The Engineering Institute of Technology (EIT) embraces innovation with its state-of-the-art concrete testing machine. Explore its capabilities in determining material strength, deformation behavior, and its potential to benefit on-campus and online students.
EIT recently introduced a state-of-the-art concrete testing machine to its Civil Engineering laboratory. This machine has been specifically configured to determine the strength and deformation behavior of materials under compressive load.
In addition, it offers the flexibility to conduct flexural and tensile tests with the help of an optional apparatus. This article explores how and why this new addition to the laboratory will benefit both on-campus and online students at EIT.
The concrete testing machine presents a valuable opportunity for on-campus students to witness material testing firsthand. They can actively conduct experiments using various concrete samples, gaining practical knowledge and skills.
But how does adding the concrete testing machine to the Civil Engineering laboratory benefit on-campus students, and what specific applications can they explore using this equipment?
Dr. Ana Evangelista, a Course Coordinator and Lecturer at EIT, pointed out that the testing provides documented evidence of concrete properties, which is valuable for project records, quality assurance reports, and legal purposes in case of disputes or claims.
“On-campus students will have the opportunity to get exposure to study the behavior of concrete under various conditions, enabling them to develop innovative concrete mixes,” she said
By performing tests on the machine, students will develop a deep understanding of the material’s behavior under different loads, enhancing their comprehension of concrete properties.
“The Concrete Testing Machine can help students to understand the performance of concrete structures by assessing properties of compressive strength and modulus of elasticity,” said Dr. Evangelista. She added that “Unit Coordinators [UCs] and Unit Leaders [ULs] will have options to create practical assessments to request students to evaluate different types of concrete performance.”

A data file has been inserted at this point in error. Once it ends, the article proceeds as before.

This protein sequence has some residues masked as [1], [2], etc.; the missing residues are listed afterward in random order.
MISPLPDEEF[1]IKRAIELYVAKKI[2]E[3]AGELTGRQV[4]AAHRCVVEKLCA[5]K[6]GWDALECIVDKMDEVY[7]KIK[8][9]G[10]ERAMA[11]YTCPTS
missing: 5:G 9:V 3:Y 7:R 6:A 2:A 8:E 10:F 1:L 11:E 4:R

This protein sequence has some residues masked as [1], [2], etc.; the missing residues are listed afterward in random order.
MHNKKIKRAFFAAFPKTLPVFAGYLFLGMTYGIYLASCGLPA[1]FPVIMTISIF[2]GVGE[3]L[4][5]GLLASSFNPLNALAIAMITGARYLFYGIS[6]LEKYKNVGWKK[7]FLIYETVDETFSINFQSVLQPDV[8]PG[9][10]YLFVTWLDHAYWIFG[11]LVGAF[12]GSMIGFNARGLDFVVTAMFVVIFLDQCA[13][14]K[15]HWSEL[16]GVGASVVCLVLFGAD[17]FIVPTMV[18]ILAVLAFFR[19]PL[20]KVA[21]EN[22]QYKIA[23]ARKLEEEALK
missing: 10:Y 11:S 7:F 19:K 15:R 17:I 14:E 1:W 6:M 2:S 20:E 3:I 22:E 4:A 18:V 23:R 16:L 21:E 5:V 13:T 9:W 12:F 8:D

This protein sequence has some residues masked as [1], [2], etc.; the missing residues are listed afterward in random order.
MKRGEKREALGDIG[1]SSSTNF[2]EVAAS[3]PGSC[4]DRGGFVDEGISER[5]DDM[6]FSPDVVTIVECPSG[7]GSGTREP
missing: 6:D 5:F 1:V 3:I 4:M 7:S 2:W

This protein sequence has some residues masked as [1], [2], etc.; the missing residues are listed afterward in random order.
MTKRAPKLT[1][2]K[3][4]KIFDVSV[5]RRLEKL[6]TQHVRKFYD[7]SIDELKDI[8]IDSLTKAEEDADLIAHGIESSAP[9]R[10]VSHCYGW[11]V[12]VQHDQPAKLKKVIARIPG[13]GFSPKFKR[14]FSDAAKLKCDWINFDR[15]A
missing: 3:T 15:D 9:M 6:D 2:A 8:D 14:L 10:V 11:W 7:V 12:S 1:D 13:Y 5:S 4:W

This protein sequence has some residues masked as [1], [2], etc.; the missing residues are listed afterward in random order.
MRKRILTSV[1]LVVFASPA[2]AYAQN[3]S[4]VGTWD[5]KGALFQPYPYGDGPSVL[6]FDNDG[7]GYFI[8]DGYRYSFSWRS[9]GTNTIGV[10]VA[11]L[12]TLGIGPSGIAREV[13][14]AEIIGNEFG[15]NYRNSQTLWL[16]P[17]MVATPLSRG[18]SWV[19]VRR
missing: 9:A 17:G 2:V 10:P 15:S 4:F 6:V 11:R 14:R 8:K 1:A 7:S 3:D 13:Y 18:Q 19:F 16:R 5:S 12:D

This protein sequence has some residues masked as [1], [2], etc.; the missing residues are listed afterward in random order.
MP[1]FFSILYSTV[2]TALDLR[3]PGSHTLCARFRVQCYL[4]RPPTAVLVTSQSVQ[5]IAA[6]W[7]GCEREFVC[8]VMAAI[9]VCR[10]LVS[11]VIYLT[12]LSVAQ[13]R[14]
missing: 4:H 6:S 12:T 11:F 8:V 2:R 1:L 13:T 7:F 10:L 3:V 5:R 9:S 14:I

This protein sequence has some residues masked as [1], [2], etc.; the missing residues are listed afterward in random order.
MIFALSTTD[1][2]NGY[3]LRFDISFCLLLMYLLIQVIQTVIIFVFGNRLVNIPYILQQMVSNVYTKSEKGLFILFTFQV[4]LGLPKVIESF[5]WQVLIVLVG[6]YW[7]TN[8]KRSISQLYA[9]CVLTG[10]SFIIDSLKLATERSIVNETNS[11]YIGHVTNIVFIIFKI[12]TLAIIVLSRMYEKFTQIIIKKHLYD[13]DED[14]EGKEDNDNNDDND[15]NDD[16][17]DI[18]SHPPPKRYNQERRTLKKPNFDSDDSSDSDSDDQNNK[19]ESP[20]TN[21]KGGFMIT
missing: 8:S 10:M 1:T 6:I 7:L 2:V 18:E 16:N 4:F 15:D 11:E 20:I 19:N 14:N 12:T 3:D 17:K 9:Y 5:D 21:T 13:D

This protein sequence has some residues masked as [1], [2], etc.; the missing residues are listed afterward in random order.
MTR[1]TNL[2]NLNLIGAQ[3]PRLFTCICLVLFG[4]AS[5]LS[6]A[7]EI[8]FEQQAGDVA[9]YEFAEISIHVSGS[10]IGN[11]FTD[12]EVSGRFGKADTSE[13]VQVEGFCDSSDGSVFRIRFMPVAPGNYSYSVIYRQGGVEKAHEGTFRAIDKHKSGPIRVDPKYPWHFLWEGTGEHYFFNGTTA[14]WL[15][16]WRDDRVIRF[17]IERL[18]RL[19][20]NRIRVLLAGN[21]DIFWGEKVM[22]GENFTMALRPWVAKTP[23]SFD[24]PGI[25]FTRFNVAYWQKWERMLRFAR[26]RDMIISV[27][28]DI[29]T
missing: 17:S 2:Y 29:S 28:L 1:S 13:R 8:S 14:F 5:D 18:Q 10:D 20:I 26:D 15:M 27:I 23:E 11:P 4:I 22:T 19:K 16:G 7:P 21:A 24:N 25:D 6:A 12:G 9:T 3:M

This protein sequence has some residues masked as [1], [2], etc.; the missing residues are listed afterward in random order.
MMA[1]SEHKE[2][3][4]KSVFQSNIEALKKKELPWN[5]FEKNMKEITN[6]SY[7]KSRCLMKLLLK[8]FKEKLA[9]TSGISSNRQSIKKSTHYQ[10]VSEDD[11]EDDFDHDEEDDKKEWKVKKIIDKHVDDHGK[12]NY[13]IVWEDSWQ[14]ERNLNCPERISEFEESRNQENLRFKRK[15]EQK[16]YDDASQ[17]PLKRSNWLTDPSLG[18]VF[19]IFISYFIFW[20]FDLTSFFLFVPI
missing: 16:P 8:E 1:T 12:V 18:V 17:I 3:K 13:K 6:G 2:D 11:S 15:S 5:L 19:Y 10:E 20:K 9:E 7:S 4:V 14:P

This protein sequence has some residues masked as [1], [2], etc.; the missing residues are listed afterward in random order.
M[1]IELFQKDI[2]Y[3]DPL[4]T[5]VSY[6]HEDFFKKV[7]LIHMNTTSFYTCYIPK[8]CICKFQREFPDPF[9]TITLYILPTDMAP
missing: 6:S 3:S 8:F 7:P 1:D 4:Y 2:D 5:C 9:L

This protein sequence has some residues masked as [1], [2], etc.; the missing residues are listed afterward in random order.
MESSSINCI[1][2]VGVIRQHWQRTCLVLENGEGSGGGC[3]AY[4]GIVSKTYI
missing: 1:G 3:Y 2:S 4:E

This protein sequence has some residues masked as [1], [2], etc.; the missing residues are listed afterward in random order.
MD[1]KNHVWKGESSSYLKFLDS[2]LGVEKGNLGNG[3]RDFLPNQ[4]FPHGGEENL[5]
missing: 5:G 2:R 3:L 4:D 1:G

Moreover, this machine’s availability allows UCs and ULs to create assessments focused on concrete testing, enabling students to apply their theoretical knowledge practically.
Online students can also reap the benefits of the concrete testing machine through a remote lab computer connection. This innovative approach allows students to remotely access the device, providing an interactive learning experience via a semi-remote lab.
With the support of a local technician/staff, this technology will allow EIT’s online students to participate actively in material testing activities, regardless of location.
However, Dr. Harisinh Parmar, Lab Coordinator and On-Campus Lecturer at EIT highlighted that while the machine can be connected to a remote lab via the Electromeet platform, students can only access the lab with the help of a supervisor to assist with samples and testing process. He emphasized this also ensures a seamless and efficient process.
“This machine can be accessed with local assistance. The software interface can be controlled remotely, and the visual observation of the test can be viewed with the web camera. Local assistance will be required to load the samples and ensure the safe operation of the equipment,” noted Dr. Parmar.
This hands-on experience provides a unique opportunity for online learners to bridge the gap between theory and practice, enhancing their overall understanding of concrete testing principles.
“In-person supervision is available on demand and can be managed outside the remote lab booking system. We must ensure that someone is available at the Perth lab to attend to the equipment,” said Dr. Parmar.
The introduction of the concrete testing machine at EIT benefits students in the Civil Engineering program and extends its advantages to a wide range of units across different AQF levels.
For 52896WA Advanced Diploma of Civil and Structural Engineering (Materials Testing) and 52873WA Advanced Diploma of Civil and Structural Engineering students, modules such as DCSCON605, DCSMAT608, DCSSOM615, VU22550, DCMCMT601, and DCMCCM632, the machine allows for practical assessments that align with their coursework requirements.
Similarly, Bachelor of Science (Civil and Structural Engineering) students enrolled in BCS102, BCS202, BCS204, and BCS301 can explore the practical applications of concrete testing. Furthermore, the machine caters to the needs of Master’s students in Civil & Structural Engineering (online and on-campus), specifically in units like MCS502, MCS503, and ME700.
This broadens the scope of learning opportunities and ensures that students across different programs can benefit from this valuable resource.
The concrete testing machine at EIT’s Civil Engineering laboratory brings immense value to on-campus and online students. It facilitates hands-on learning, allowing students to witness and participate in material testing activities.
By incorporating this practical approach, students can deepen their understanding of concrete properties and behavior — additionally, the use of industry by-products and waste to produce eco-friendly materials.
The machine opens avenues for creating practical assessments, enabling students to apply their knowledge in a real-world context. Furthermore, through a remote lab computer connection, online learners can actively engage in material testing, bringing the benefits of practical learning to their virtual classrooms.
Overall, introducing the concrete testing machine at EIT enhances the learning experience and equips students with valuable skills and knowledge for their future careers in engineering.
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